Lifting Your Tiny Home With a Crane: Six Things to Consider

If you’ve built a tiny house that you need to move somewhere, you may be thinking about hiring a crane to load the house onto a trailer. This is a hard job, but with the right tips, you can do it safely and relatively easily. Here’s what you need to consider:

1. Ample space for the project

Before driving any equipment into the area, map out where everything needs to go. You need to be able to get your crane hire as well as the back of your trailer into the area near the tiny house. Use graphing paper or at least a tape measure to figure out how close you can get a trailer to the crane and the house.

Then, make sure that you hire a crane that has a rotation radius that can accommodate moving the house onto the trailer. Ideally, you want to pick up the house with the crane and place it onto the trailer without moving the crane. Driving the crane whilst you have the load suspended adds additional challenges that you should avoid unless you are a professional crane operator.

Lifting Your Tiny Home With a Crane: Six Things to Consider

2. Sturdy straps

In order to hoist your tiny home with the crane, you will need sturdy straps. Estimate the weight of your tiny home, and talk with the hire company to make sure the straps they provide are strong enough to hold your home. Before lifting the home with these straps, however, you are going to need to jack up your tiny house so that you can slip the straps underneath it.

3. Levelling jacks

Ideally, you want four jacks, one for each corner of your tiny home. If you opt to use car jacks, make sure that they can support the full weight of your home. After setting your tiny home on the transport trailer, you will again need to use the jacks to lift it, so that you can slip off the straps. Jacks are an integral part of this process, and unless the hire company offers jacks, you will need to invest money into buying jacks.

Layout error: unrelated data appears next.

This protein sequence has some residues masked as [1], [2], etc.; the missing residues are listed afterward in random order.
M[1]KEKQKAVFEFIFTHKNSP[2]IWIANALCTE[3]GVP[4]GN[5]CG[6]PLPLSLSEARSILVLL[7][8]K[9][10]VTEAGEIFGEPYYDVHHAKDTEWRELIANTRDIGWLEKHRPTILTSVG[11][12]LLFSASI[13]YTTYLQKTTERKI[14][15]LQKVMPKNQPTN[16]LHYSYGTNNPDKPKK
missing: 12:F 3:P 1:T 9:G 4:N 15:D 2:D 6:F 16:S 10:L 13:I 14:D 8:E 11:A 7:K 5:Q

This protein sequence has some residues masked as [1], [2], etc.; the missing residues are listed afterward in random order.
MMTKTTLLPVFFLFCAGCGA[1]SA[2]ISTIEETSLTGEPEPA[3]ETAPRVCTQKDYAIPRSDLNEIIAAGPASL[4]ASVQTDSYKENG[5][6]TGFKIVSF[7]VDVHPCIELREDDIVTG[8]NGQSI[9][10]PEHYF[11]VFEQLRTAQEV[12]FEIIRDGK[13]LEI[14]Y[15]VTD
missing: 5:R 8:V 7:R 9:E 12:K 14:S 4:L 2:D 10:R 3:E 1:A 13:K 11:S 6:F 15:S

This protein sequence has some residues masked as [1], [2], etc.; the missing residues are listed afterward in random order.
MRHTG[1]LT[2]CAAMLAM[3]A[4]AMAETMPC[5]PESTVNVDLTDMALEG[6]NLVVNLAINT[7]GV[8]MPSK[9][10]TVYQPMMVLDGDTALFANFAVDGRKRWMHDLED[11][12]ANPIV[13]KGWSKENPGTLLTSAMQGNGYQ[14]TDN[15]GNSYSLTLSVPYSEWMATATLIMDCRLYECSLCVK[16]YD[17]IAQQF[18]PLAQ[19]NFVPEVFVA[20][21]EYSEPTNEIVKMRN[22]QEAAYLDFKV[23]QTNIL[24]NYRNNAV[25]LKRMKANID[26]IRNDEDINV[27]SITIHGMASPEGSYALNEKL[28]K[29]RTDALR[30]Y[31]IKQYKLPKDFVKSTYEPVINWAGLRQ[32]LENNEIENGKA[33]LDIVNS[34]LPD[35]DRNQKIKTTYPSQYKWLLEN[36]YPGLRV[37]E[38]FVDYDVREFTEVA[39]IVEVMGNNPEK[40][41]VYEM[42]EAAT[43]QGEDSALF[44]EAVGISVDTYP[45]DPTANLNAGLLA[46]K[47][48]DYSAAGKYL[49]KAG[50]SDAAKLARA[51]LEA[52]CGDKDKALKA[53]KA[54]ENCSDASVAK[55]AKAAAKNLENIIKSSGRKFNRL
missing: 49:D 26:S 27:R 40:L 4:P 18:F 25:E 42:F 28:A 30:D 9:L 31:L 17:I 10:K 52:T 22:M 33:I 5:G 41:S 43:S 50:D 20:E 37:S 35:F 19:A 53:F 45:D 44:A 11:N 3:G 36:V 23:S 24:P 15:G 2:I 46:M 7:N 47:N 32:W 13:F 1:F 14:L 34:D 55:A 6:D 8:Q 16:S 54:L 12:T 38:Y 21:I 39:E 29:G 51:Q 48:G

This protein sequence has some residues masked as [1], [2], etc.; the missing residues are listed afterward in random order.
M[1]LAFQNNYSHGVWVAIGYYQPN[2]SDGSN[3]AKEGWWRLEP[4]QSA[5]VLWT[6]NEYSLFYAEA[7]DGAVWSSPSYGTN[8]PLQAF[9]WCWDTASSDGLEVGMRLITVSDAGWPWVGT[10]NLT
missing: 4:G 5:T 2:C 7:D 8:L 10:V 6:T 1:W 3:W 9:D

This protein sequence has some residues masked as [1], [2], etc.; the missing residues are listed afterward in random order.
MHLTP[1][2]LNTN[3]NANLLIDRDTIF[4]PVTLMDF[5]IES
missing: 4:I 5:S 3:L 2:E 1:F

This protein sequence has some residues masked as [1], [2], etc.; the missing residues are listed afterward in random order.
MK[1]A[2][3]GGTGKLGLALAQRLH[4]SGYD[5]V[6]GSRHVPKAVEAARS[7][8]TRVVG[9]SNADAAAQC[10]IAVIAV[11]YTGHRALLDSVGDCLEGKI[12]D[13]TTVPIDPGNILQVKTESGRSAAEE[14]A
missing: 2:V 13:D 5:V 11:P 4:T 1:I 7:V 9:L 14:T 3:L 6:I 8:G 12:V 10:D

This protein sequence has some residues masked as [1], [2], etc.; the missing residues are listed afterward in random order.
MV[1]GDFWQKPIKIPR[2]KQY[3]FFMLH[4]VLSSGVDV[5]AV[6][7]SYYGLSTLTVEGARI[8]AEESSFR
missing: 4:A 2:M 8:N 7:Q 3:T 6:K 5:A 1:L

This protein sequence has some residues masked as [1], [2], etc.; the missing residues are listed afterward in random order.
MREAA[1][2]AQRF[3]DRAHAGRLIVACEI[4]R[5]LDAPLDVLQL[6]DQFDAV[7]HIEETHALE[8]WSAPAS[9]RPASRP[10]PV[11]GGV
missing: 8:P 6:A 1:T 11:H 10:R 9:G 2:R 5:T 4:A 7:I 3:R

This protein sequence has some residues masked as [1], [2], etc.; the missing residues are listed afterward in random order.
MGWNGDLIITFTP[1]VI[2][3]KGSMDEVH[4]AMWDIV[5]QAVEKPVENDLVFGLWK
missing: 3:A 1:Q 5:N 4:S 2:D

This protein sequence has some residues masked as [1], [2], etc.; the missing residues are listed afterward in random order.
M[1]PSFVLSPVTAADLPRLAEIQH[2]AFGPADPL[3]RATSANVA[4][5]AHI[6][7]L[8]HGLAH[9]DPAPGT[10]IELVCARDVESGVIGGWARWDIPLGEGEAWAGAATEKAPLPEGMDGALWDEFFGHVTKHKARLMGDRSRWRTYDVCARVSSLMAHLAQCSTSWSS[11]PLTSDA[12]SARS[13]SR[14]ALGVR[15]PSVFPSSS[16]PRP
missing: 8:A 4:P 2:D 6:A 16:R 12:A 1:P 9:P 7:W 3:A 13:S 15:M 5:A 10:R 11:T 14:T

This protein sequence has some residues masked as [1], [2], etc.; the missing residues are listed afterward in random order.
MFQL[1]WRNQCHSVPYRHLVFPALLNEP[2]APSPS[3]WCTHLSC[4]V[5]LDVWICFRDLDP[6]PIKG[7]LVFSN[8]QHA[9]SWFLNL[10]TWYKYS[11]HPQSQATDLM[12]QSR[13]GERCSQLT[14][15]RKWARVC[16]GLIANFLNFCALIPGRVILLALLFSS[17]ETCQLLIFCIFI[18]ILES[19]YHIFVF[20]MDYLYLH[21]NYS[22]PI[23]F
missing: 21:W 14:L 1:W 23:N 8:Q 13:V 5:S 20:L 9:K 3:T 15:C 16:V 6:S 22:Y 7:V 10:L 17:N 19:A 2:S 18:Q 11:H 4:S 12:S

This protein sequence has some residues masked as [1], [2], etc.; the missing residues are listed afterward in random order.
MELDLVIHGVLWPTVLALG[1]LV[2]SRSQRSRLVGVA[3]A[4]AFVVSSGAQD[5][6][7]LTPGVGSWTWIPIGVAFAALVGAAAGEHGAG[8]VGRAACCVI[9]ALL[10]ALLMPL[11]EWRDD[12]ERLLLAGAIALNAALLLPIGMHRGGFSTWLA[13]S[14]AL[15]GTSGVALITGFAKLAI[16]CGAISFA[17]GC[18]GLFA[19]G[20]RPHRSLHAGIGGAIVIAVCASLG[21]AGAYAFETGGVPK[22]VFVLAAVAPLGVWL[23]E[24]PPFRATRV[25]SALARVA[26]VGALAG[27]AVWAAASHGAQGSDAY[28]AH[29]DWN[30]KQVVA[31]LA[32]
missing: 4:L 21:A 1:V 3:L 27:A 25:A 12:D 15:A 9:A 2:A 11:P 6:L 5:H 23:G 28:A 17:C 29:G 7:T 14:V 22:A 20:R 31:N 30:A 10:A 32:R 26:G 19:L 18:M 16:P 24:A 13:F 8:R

4. Wide spreader bar

The straps that you are going to use to lift your tiny home run off a spreader bar on the crane. If the spreader bar is too narrow, the straps won’t be wide enough to accommodate your tiny home, and that can make attaching and lifting the load more difficult and time consuming.

To ensure that the crane can accommodate your load, make sure that the spreader bar is about a meter wider than your home. Measure the widest spot at the base of the home as you need to wrap the straps around all of the house.

5. Wind considerations

Whenever you use a crane, you have to be aware of the wind conditions. If the wind is too strong, it can tip the crane or cause your load to be unstable and dangerous. When you hire the crane, talk with the sales rep about the wind loads that crane can handle. These limits vary based on the type of crane. However, generally, you should not use a crane when the wind speeds are 20 miles or 32 kilometers per hour. Check the wind speeds the day you plan to use the crane, and delay your project as needed for safety.

6. Other options

If you decide that you would rather not move your tiny home using a crane on your own, there are alternatives. Namely, you can hire a transport company to move the home for you, or you can hire a professional crane operator to help you move the home onto a trailer that you drive to your location.

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